BEFORE SUNSET, Richard Linklater’s sublime 2004 sequel to his much loved indie hit BEFORE SUNRISE (1995), is one my favourite films. Aside from the fact that, like the first film, it massively appealed to my inner romantic, it’s a film that ‘spoke’ to me in a way that few other films have, given the circumstances of my own life at the time.
Beyond that, I always identified strongly with the films’ star-crossed lovers, Jesse (Ethan Hawke) and Celine (Julie Delpy), in so far that I was roughly the same age as them (younger by a year or two at most) and intrinsically recognised their youthful idealism and dreams in the first film and their potent anxieties and fears in the second.
Fans of naturalistic dialogue have a real feast in SUNSET – much of it crafted by the two stars drawing on their own life experiences (Hawke perhaps a little too closely, given that his marriage to Uma Thurman was heavily faltering around this time). Consequently, the level of naked emotional honesty on display is often breathtaking, especially in the climactic taxi ride where the duo’s souls are truly laid bare to each other.
I, for one, am always struck by the sheer bravery of Jesse in that scene when he confesses to Celine “I think I might have given up on the whole idea Romantic Love, that I might have put it to bed that day you weren’t there. I think I might have done that…” – which is a hell of thing to admit, given that it exposes his marriage and fatherhood as acts of expected responsibility. Indeed, it starkly underlines that his earlier jokey, mock-petulant attitude to the pair’s missed meeting in Vienna (“It’s no big deal! I flew all the way over there, you blew it off and my life’s been a complete nosedive since then. I mean it’s not a problem! I’m kidding, I’m kidding…!”) was in fact barely-concealing his longstanding stinging regret.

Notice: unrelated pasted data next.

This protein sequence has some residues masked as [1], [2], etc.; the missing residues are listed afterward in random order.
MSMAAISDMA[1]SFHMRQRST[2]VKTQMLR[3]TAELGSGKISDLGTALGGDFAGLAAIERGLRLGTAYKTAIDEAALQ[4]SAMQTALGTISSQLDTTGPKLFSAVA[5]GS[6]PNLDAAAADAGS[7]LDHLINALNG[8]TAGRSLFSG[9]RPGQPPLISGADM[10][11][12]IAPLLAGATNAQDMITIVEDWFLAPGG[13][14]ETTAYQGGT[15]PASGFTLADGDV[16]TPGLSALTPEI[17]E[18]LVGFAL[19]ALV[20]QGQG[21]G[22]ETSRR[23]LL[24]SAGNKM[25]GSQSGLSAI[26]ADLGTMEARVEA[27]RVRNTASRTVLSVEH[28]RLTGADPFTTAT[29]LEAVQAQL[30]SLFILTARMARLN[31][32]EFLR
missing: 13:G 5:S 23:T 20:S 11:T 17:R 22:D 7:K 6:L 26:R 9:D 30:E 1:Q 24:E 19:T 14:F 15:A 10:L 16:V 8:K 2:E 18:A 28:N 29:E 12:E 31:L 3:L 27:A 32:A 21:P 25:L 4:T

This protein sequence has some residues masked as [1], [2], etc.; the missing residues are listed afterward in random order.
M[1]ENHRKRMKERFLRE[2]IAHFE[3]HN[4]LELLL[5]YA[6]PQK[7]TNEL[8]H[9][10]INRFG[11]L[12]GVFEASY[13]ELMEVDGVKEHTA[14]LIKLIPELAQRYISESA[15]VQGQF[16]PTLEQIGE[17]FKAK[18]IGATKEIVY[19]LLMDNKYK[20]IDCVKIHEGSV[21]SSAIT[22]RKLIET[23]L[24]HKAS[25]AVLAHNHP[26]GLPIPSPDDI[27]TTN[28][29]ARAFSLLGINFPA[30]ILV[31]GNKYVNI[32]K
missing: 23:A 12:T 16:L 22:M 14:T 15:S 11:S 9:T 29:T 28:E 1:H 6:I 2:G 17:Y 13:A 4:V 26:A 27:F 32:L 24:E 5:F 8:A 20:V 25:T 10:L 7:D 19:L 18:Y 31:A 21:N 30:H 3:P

Its exquisite nuances like that which make the film so eminently re-watchable and rewarding to me. Indeed, I’ve watched it so many times that I honestly thought that film had no suprises left for me, but a couple of months back, I suddenly noticed a rather satisfying little detail…
The film opens with a montage of Parisian locations, beginning with a residential alley and followed by a non-descript street, a boat on the Seine with Notre Dame Cathedral in the background, a bench-lined pathway, a tree-lined street, Le Pure Cafe, a narrow street, a pathway behind a church, a brick-covered pedestrian area and finally, the Shakespeare’s and Company book store, where we see Jesse doing a reading from his book and where he will shortly meet Celine again after nine years.
However, this montage of pleasant locales is not random: it’s actually Jesse and Celine’s walking route through the movie in reverse, so the first shot is the location of Celine’s apartment and where Jesse ends up, smiling incandescently as Celine dances to Nina Simone. So, regarding the film’s central question of whether Jesse and Celine end up together, Linklater technically gives it away with the first frame…!!